Global coal use hits all-time high: report

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Steam is emitted from smokestacks at a coal-fired power plant on Nov. 17, 2021, in Craig, Colorado. (AP Photo/Rick Bowmer, File)

(The Hill) – Global coal usage has reached an all-time high in 2022 amid the disruption of traditional trade flows, soaring costs and increased demand, according to the International Energy Agency (IEA).

The IEA said in a report that worldwide coal usage is set to surpass 8 billion tonnes for the first time this year following the chaos of a global energy crisis. A tonne is equivalent to 1,000 kilograms. 

The report states that fossil fuel prices, particularly for natural gas, have substantially increased throughout the year, causing “a wave” of fuel switching from gas. This has caused an increase in demand for fuel sources with more competitive prices, including coal in certain regions of the world.

The amount of coal used in producing electricity is expected to increase by roughly 2% compared to last year, according to the agency.

But the IEA noted that higher coal prices, the deployment of renewable energy sources and weakening global economic growth are limiting the overall increase in the demand for coal. 

China accounts for just over half of all coal consumption, per the report, but its “prolonged and stringent” COVID-19 policy known as “zero COVID” has hurt economic activity and undermined the demand for coal. 

The report states that Europe has been one of the hardest-hit regions by the global energy crisis due to its reliance on Russia for natural gas. Europe has previously imported roughly 40% of its natural gas from Russia, including through the key Nord Stream 1 and Nord Stream 2 pipelines, but Russia has cut off most of Europe’s access as part of its attempt to deter European support for Ukraine amid the Russian invasion.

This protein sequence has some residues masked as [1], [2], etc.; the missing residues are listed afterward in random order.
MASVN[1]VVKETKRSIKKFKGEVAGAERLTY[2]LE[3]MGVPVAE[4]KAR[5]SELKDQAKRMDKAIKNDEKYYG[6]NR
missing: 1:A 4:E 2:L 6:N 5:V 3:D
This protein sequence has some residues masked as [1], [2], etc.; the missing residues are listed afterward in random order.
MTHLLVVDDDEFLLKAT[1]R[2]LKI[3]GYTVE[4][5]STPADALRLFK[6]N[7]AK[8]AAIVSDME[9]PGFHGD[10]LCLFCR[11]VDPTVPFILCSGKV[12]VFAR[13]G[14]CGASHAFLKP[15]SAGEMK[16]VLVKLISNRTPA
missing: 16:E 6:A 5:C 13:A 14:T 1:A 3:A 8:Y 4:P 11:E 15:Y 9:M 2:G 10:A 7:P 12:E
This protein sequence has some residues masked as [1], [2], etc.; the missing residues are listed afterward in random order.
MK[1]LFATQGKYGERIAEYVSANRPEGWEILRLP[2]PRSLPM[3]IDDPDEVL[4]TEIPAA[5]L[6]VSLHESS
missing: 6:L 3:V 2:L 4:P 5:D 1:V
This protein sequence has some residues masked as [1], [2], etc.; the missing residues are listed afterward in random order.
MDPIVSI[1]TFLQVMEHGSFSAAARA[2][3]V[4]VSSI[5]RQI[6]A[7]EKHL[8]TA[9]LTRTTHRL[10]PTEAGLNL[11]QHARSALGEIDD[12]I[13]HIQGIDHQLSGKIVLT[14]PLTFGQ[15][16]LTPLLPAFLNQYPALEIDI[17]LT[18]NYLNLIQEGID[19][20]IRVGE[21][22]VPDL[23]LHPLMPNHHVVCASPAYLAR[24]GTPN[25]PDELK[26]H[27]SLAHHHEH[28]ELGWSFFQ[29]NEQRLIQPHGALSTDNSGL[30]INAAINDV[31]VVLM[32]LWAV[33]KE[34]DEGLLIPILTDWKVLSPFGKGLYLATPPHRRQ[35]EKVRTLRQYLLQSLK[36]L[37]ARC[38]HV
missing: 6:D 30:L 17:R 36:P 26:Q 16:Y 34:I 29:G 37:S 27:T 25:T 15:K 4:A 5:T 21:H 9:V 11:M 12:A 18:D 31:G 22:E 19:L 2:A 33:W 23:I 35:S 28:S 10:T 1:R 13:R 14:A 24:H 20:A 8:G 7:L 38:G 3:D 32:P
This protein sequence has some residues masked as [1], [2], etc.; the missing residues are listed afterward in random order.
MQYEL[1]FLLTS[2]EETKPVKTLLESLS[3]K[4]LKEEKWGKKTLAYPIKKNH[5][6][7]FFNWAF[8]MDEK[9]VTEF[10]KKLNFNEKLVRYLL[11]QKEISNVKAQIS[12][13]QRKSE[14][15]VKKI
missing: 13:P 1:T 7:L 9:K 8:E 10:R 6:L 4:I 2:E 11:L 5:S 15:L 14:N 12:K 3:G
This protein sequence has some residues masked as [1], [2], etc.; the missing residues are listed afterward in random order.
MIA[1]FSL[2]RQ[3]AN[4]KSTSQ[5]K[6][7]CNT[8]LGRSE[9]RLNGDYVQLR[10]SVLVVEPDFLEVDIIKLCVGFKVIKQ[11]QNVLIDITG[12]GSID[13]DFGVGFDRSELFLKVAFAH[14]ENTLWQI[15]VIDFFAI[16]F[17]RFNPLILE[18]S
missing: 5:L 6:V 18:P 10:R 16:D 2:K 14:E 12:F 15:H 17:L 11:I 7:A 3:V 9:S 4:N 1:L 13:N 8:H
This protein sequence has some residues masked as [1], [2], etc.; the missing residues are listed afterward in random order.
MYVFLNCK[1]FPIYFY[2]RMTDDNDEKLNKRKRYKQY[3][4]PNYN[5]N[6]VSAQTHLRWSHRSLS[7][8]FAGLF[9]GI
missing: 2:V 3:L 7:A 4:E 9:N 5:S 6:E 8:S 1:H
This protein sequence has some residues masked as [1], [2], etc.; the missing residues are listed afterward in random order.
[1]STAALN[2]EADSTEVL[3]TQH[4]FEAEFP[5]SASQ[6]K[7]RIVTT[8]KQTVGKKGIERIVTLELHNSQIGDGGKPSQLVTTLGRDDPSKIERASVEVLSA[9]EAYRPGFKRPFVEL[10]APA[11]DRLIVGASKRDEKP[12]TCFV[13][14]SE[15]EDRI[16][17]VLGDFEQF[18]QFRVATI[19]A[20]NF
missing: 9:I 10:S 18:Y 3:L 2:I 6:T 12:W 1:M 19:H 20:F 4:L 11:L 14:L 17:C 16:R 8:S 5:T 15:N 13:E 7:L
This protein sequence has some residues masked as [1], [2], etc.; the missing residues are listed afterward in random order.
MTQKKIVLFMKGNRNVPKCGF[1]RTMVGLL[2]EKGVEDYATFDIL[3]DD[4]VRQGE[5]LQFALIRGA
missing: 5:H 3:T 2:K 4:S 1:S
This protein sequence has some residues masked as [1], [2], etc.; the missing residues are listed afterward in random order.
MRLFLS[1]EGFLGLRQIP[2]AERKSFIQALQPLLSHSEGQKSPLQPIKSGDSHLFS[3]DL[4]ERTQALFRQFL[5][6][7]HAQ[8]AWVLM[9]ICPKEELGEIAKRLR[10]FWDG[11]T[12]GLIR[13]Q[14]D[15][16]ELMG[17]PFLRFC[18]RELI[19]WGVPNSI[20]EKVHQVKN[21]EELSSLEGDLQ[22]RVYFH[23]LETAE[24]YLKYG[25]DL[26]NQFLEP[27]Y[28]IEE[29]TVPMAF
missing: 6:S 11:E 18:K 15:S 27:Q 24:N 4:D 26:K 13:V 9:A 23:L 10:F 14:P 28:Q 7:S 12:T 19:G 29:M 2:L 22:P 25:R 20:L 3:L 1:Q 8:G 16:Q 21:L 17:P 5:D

Some European countries have responded by increasing their generation of coal, accelerating their deployment of renewable energy and sometimes extending the lifespans of their nuclear power plants, the report says. Some coal plants that had been shut down or left in reserve have reentered the market. In most countries, these plants only offered a limited amount of coal power capacity, but in Germany the reversal was of a “significant scale,” per the report, boosting coal power generation in the European Union.

The IEA expects increased efforts to improve energy efficiency and expand renewable energy sources will cause the EU’s coal generation and demand to drop as soon as 2024, however.

The report states that global coal demand will likely plateau from 2022 through 2025, but much of that outlook could rely on China, where coal consumption grew sharply in 2021 but is expected to grow only modestly in the next few years because of an increase in renewable power generation. 

Coal use is projected to continue to drop in the United States and fall substantially in the EU by 2025.

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